2 New First Time on CD Worldwide Releases OUT NOW!!
If you only know Billy Burnette from Fleetwood Mac, then you don't really know Billy Burnette.
Memphis-born singer-songwriter-guitarist Dorsey William Burnette III is the ‘Billy’ in ‘rockabilly’ – literally. Billy’s father and uncle, Dorsey and Johnny Burnette, respectively, led the Memphis-based Rock ’n Roll Trio that helped pioneer rock & roll and influenced Elvis Presley. The Trio combined the names of Billy and his cousin Rocky for 1953’s “Rockabilly Boogie” – thus making the term rockabilly a household name.
Billy began his professional career at just 7 years old, but it wasn’t until he was 15 or 16 that Billy picked up a guitar and began writing songs. Billy was only a week out of high school when he recorded his debut album with famed Memphis hit-making producer Chips Moman.
Sky-high energy leaps from every track on Billy Burnette’s eponymous 1980 album for Columbia Records. Burnette had been recording for nearly two decades by this point but he’d never made a set that rocked as lethally hard as this one. Columbia unleashed the walloping LP with an eye-catching red-neon-on-black cover, the set giving Burnette his first hit single with the galloping “Don’t Say No.”
In addition to eight of Burnette’s original compositions and songwriting collaborations, the album also featured red-hot revivals of three classics from rock and roll’s primordial days. The album was created during an emotionally charged period for the singer. “I had just lost my dad (Dorsey Burnette) when I had done the Columbia record and didn’t know much about his rockabilly stuff, to be honest… Mae Axton told me after my dad died, ‘You never know how big the tree is until it falls.’”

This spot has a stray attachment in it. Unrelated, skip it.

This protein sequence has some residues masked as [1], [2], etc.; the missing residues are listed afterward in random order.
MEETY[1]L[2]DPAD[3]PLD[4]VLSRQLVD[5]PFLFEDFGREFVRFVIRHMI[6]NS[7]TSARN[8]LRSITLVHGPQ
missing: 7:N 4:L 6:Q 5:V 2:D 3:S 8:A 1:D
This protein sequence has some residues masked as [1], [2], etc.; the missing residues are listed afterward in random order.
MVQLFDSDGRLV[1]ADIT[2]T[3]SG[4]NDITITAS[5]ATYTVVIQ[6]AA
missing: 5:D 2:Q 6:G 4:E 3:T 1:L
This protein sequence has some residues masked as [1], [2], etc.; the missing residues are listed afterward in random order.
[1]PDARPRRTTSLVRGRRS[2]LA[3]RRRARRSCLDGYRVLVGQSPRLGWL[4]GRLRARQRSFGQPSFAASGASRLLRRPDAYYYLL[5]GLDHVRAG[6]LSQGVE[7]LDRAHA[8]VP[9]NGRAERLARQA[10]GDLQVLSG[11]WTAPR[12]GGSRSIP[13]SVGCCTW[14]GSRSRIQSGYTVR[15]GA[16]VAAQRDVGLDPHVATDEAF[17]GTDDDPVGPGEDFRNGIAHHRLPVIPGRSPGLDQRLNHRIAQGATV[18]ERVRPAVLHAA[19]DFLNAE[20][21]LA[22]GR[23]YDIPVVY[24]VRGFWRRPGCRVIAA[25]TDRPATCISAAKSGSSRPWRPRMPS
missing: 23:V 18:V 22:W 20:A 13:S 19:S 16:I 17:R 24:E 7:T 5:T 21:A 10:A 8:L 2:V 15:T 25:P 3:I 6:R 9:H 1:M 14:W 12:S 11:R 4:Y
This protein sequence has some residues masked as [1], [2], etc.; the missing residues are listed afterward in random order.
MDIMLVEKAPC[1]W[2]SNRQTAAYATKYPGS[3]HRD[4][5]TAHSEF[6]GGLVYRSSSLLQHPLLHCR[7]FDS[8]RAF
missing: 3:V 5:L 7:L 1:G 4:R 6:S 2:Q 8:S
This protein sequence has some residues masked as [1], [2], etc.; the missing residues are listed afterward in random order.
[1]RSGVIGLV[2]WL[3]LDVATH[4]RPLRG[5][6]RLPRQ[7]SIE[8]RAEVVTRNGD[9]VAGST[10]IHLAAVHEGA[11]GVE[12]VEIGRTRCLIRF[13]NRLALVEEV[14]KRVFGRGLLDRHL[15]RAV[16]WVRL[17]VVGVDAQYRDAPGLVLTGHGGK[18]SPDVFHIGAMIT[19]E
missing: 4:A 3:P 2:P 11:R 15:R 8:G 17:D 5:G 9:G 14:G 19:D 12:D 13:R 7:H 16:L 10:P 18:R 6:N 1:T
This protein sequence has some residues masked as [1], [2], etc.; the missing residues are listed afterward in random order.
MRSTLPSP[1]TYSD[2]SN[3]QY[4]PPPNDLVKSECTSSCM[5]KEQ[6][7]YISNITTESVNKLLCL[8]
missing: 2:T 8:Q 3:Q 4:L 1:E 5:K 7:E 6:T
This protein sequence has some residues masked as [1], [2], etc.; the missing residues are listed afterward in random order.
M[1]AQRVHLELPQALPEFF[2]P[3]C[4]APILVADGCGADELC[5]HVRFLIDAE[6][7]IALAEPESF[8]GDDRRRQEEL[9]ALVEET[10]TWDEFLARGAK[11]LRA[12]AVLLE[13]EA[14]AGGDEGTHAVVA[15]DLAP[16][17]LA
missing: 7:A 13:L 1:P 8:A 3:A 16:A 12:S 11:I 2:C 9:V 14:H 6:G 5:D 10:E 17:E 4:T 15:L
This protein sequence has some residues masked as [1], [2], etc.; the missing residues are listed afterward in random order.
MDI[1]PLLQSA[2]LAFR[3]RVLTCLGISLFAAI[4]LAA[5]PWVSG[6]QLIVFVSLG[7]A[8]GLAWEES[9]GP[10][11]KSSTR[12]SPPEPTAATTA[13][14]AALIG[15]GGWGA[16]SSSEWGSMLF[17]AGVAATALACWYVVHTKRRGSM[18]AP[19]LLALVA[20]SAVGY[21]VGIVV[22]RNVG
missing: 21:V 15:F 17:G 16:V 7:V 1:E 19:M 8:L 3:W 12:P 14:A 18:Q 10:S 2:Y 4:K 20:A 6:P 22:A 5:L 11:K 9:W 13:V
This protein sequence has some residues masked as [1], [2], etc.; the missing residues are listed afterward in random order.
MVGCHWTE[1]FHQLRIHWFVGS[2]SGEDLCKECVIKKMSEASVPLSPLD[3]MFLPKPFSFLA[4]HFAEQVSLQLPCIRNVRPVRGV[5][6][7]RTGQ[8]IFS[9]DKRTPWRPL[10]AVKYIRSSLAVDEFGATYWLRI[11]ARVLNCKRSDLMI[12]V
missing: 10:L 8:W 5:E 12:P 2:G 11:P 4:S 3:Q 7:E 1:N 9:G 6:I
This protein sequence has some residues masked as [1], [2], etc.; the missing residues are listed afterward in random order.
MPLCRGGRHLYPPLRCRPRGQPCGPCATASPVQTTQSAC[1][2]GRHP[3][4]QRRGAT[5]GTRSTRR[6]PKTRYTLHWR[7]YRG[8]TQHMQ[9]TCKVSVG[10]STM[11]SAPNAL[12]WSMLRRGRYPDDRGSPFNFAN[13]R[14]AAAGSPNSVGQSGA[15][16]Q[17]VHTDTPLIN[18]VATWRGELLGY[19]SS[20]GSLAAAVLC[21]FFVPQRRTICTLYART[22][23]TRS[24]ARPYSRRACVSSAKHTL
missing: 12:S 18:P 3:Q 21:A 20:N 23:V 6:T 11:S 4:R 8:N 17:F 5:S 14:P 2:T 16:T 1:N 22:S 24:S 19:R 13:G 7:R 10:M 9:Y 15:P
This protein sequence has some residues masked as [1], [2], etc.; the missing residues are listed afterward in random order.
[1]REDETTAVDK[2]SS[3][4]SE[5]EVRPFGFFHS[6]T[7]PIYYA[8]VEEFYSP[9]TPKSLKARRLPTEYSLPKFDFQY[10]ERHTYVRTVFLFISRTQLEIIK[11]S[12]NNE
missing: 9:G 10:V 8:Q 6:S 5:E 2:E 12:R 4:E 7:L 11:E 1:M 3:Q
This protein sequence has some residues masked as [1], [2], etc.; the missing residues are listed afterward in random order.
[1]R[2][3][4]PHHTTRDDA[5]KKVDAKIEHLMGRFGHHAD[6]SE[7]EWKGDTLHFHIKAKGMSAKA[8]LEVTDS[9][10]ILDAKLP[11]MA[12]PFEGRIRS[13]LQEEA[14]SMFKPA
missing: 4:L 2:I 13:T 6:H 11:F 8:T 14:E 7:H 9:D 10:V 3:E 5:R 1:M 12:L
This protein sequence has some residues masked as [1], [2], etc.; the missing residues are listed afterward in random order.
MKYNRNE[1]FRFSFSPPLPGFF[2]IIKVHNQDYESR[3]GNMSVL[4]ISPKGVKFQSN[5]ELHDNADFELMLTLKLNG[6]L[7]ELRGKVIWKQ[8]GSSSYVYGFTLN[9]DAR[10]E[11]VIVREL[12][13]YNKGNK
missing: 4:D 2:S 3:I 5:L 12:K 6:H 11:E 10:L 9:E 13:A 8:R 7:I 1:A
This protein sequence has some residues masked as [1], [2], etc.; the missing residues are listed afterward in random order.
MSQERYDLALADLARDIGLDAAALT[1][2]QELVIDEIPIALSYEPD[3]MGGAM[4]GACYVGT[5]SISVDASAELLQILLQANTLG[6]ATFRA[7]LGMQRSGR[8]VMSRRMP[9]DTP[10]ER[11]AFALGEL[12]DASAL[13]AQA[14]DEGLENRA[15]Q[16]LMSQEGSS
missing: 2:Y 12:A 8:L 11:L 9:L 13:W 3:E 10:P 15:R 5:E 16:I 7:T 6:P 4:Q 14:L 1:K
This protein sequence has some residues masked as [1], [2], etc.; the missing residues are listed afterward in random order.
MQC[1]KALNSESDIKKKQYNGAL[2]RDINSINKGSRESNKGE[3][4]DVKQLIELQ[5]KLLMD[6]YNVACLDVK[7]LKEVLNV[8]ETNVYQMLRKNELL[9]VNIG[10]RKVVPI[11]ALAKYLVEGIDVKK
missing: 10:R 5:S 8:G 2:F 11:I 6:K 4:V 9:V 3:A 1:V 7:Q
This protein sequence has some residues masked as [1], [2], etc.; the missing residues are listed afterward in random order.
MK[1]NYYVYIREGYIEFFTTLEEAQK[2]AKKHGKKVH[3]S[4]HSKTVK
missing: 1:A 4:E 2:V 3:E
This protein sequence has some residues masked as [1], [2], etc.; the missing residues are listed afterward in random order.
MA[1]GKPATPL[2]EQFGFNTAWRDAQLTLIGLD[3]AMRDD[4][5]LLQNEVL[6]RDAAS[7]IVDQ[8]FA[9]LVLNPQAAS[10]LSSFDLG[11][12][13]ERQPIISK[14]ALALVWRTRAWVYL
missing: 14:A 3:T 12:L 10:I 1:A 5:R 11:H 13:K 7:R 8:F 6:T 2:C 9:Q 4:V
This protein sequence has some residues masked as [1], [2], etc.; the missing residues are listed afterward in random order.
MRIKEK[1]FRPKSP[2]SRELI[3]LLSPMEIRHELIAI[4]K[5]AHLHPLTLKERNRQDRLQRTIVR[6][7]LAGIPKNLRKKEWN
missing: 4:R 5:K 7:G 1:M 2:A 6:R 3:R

If you love tight, hard, tough, no frills rock and roll with killer vocals, you need this CD in your collection.
For his 1981 Columbia encore album Gimme You, Billy Burnette stepped away from the stripped-down attack of its eponymous predecessor to incorporate a fuller sound, spiced by occasional horns and backing vocalists. He recorded the album in Sheffield, Alabama with the vaunted Muscle Shoals studio band that played on countless soul and pop smashes during its long residency: guitarist Jimmy Johnson, bassist David Hood, drummer Roger Hawkins, and keyboardist Barry Beckett, who shared production credit with Billy’s co-manager, Barry Seidel.
His previous album showcased several solo compositions from Burnette, but this time every selection but one was a collaboration with one of his songsmith friends. “I’ve always been a co-writer,” says Burnette. “I like to get with people and write.” Billy’s acclaimed co-writers on Gimme You include Mentor Williams (“Drift Away”), with whom he collaborated on four of the album’s tracks. Gimme You also introduces “The Bigger The Love (The Harder The Fall),” a goosebump-inducing ballad later recorded by Bonnie Raitt, Tanya Tucker, and recut by Burnette for his 1993 album Coming Home. Billy’s rockabilly roots come to the fore on the frantic scorcher “Gone Again” and the album’s infectious title track.
Gimme You is the perfect midpoint between Billy Burnette’s rock and country work, certain to unite fans of his wherever they came in.
In addition to recording both rock and country music as a solo artist, Billy began writing for such hit makers as Rod Stewart, Ray Charles, Roy Orbison, Cher, Faith Hill, Gregg Allman, Tammy Wynette, Jerry Lee Lewis, Bob Weir, The Everly Brothers, Conway Twitty, Loretta Lynn, Charley Pride, Tanya Tucker, Ringo Starr, Glen Campbell, Eddy Raven, and many more.
Burnette became close friends with Mick Fleetwood in the early ’80s, leading to an invitation to join Mick Fleetwood’s Zoo and ultimately becoming a member of Fleetwood Mac from 1987-1995.
Billy Burnette and Gimme You are now available for the first time on CD worldwide, in limited edition pressings of just 1000 units each! Both albums have been remastered by Vic Anesini and feature liner notes by Bill Dahl, based on exclusive new interviews with Billy Burnette.